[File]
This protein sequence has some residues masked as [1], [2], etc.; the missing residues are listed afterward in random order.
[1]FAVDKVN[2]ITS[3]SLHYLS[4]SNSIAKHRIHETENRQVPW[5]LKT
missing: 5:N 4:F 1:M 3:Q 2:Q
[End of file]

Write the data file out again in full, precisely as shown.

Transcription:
This protein sequence has some residues masked as [1], [2], etc.; the missing residues are listed afterward in random order.
[1]FAVDKVN[2]ITS[3]SLHYLS[4]SNSIAKHRIHETENRQVPW[5]LKT
missing: 5:N 4:F 1:M 3:Q 2:Q